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In May of 2010, a group of northern New Mexico middle school students helped to train the 2nd 45th Agricultural Development Team of the Oklahoma National Guard techniques of organic permaculture farming.

The youngsters showed troops how to milk goats, clean eggs and care for bees in preparation for their deployment to Afghanistan in September, 2010. The three week training was coordinated by the Pojoaque, NM-based Permaculture Institute.

The Oklahoma 2nd 45th Agricultural Development Team is a battalion of guards formed to assist Afghanistan to rebuild the small farm infrastructure indigenous to that country prior to the Soviet invasion and subsequent simultaneous rise of poppy farming and the Taliban. Leaders of the 2-45 settled upon Northern New Mexico because of its many similarities to Afghanistan. The arid climate, elevation, clan-based cultures, small sustenance farms and use of acequias (or irrigation ditches) seemed to make mountainous Rio Arriba the perfect location for a hands on workshop.

 title= They approached Scott and Arina Pittman of the Permaculture Institute, leading experts in organic semi-arid farming techniques, for help. Scott and Arina sketched out a three-week intensive hands-on permaculture workshop. And they solicited the staff and children of Camino de Paz, a Montessori school that has been integrated into an organic farm, for help. Camino de Paz leapt to mind because they raise goats and sheep which are common in Afghanistan, because they are thrifty with water, and because they rely on draft animals rather than gasoline driven engines to farm.

 title=I stood in the kitchen with Camino de Paz headmistress Pat Pantano while a team of teachers bustled about, beginning preparations for a farewell luncheon for their guests. “They’ve learned beekeeping, permaculture principles, how to milk goats, how to make cheese, and how to butcher animals,” Pat explained. “They’ve butchered chickens and a goat…”

At that moment two men and a women in fatigues clattered noisily into the kitchen carrying trays of steaming goat meat. “Smells good, y’all!” greeted one of the young men.

“Did it work?” asked Pat.

“Sure did!”

Pat turned to me. “We slathered the goat with marinade, wrapped it in muslin, put it in a pit and covered it with apple leaves and then tin and then put sand on top of the tin. We created an underground oven.”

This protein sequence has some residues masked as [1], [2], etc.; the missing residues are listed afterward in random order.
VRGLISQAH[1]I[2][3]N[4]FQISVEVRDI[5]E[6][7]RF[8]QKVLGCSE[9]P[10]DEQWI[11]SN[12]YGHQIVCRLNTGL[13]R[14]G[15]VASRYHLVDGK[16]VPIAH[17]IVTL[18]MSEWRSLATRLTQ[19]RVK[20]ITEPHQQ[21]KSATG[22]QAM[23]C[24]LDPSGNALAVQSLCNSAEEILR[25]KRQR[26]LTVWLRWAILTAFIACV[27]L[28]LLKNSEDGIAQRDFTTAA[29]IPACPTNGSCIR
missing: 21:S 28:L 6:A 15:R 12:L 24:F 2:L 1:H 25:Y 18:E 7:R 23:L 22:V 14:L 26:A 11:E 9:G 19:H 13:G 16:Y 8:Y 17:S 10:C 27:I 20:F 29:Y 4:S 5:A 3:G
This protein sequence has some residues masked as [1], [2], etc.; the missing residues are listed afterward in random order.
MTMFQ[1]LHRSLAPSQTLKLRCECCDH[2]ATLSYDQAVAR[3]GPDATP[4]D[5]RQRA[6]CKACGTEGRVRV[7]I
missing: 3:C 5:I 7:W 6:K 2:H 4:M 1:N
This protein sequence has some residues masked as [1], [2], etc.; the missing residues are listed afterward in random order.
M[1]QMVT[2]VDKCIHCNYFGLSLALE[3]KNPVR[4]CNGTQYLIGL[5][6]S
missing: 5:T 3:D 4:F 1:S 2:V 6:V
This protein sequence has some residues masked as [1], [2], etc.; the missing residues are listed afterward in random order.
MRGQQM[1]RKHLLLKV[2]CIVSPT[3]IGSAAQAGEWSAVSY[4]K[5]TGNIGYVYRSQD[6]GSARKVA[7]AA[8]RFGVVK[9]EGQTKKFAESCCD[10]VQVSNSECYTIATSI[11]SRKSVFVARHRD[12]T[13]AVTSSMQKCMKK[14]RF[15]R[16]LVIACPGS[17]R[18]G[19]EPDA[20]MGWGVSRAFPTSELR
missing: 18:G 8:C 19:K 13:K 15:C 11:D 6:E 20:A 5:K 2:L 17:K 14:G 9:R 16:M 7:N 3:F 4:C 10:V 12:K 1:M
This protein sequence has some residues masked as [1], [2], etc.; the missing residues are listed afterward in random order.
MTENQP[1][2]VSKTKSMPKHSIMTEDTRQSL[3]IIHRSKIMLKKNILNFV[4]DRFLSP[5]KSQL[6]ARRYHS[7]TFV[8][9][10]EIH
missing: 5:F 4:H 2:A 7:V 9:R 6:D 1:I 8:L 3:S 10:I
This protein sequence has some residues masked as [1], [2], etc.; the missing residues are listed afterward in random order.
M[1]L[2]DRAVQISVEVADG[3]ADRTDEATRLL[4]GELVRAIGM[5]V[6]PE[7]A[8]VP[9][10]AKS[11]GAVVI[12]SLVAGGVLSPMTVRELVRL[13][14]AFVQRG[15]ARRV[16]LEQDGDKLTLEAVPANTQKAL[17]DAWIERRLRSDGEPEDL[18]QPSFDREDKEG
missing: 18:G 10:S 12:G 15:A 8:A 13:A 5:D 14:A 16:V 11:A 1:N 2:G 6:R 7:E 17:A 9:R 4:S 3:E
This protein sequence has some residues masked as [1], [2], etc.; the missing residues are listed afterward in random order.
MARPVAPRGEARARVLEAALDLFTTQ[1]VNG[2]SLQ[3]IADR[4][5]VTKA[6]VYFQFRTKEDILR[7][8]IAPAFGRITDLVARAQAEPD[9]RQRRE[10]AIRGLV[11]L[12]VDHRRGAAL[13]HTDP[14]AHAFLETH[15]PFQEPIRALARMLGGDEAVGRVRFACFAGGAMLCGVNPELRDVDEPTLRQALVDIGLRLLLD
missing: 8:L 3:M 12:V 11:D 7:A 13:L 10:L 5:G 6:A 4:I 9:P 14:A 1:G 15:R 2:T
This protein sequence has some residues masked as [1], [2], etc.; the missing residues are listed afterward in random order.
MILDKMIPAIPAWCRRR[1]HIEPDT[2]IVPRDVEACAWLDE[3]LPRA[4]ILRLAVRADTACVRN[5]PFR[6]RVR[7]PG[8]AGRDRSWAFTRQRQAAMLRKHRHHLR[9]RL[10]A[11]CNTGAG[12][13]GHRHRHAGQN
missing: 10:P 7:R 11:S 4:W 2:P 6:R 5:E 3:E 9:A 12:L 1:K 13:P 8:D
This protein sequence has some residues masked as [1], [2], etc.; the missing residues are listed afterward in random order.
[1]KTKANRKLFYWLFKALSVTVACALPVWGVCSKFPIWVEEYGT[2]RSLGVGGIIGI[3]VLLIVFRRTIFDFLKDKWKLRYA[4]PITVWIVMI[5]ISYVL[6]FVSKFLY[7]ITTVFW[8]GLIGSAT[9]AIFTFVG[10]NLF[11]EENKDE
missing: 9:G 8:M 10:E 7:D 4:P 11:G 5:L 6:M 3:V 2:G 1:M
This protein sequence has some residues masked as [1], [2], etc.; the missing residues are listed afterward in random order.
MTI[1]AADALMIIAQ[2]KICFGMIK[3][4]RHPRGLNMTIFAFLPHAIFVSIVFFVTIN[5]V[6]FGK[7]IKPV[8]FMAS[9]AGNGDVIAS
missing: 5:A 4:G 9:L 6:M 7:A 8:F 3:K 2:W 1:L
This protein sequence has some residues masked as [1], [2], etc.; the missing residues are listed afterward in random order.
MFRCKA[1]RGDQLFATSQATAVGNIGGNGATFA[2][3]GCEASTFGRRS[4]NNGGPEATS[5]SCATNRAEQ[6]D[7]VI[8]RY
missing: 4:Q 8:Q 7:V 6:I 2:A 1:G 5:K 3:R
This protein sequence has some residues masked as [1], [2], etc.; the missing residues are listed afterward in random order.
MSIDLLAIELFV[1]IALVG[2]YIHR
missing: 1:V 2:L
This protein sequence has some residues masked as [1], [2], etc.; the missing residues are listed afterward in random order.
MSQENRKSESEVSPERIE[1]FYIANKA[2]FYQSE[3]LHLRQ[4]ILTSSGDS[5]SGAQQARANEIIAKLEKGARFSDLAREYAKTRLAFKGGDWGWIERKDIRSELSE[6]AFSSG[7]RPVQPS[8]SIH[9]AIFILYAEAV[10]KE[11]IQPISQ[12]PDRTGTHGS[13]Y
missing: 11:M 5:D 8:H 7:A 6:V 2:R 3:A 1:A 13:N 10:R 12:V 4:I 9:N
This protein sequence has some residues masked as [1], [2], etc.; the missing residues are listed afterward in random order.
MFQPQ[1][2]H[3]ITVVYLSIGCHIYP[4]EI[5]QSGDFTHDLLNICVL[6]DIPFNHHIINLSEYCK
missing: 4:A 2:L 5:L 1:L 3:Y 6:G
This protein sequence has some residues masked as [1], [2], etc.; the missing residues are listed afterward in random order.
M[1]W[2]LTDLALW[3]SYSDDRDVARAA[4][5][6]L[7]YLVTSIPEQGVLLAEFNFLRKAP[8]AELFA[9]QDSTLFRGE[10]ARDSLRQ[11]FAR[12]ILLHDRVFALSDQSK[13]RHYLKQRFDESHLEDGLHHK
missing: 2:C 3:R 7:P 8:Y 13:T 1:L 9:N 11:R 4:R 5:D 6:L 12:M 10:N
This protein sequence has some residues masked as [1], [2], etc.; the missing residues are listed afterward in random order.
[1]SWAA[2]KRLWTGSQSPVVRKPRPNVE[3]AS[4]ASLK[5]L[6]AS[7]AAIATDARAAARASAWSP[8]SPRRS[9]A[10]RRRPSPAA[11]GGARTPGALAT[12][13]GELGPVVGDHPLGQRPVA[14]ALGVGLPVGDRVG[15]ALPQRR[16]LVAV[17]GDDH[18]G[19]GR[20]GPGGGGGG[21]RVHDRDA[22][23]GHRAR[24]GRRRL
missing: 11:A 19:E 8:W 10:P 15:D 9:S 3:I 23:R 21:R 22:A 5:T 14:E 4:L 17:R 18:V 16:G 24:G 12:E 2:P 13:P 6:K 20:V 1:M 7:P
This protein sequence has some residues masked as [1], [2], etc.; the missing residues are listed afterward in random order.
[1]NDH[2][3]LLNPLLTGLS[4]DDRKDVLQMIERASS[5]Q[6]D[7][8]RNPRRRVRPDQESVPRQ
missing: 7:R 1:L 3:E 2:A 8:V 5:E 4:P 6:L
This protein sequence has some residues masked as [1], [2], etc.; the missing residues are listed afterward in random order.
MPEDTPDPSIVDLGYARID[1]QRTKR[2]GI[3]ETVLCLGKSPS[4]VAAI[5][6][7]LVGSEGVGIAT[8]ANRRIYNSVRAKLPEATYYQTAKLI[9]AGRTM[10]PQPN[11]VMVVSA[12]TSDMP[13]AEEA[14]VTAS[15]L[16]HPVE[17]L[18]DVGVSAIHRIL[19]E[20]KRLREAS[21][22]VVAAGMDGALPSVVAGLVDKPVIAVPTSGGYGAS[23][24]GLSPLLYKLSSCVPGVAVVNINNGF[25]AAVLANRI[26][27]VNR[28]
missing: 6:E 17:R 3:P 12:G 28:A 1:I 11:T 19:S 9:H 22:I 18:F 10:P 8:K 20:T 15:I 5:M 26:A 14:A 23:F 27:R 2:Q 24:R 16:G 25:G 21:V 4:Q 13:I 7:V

“You could tell when we got to the tin cause all the heat came up,” chimed in Matthew Heath, from Apache OK, a little town just north of Wichita Falls, TX.

Pat continued. “And so every morning that they’ve come they participated in the farm chores with the students who are 11-15, so the kids have been teaching them de-worming, milking, cheese-making. They learned about drip irrigation, laid drip irrigation.”

 title= “At first when I presented the idea to the kids they were sort of standoffish because we talk a lot about peace and diversity here,” said Pat. “I mean, we’re Camino de Paz. It’s our name. So we went to the website of this unit and we looked at their goals for this mission and as a unit and we actually found that we have some things in common: teamwork, responsibility, discipline, helping eachother make a difference. We learned that there are some people in the military willing to risk their lives on a daily basis to try to help people rather than destroy.”

“Why’d you volunteer for this mission?” I asked Heath.

Heath said, “I personally thought it was going to be more beneficial. So I just went and jumped onto it. I been on a lot of mission trips with my church and my community. My community, we go out and get together and we do stuff.”

“The troops also went to both the Santa Fe and Los Alamos farmers markets to see about developing that kind of structure in Afghanistan,” Pat told me.

 title=At that point, Major Chris Shoffner joined the conversation. He seemed older than the other troops in the kitchen. “I’ve got 23 years of service,” he explained. “For me it’s…people laugh, especially hearing about the ag mission..but I love it. I have an agriculture background.”

I asked him if being taught by children had effected him. “Working with the kids was a great experience. It makes you slow down, listen to the kids, let them instruct you. It made me miss my kids. I just like comin’ here to New Mexico, seein’ the different cultures. I have not experienced an agricultural school like this before. Until all the NGOs are able to get established in a combat zone, we’re a temporary fix. We’re out there to counter the insurgency.”

“You’re a Peace Corps,” I tried to clarify.

“With weapons,” he added. “Everybody in our unit has an ag background of some sort. Mine was in the city in horticulture. Lt Col. Arnold works for DOT as a civil engineer.”

A short spunky woman with a thick Oklahoma twang entered the kitchen carrying a bucket of eggs. “I’m Sargeant Lacy Spanier,” she introduced herself, setting down the eggs. “I was active duty with the 101st airborne. I was active duty for three years and then I decided to transfer into the National Guard. I’ve deployed one time to Iraq. I’m a truck driver in the army and a Deputy in the civilian world.”

Major Shoffner resumed speaking. “Just understand that we’ve got large animal husbandry, horticulture, Agronomy, all sorts of backgrounds. We even got one fellow…name of McComas, with rodeo experience. He’s out wrasslin goats right now. You don’t wanna be caught in a van with him today!”

You can view more photos of the OK 2-45 through the Permaculture Institute.

You can contact Pat Pontana to donate, learn about or otherwise support Camino de Paz Farm and Montessori School at this site.

Photos courtesy of Karen Koch.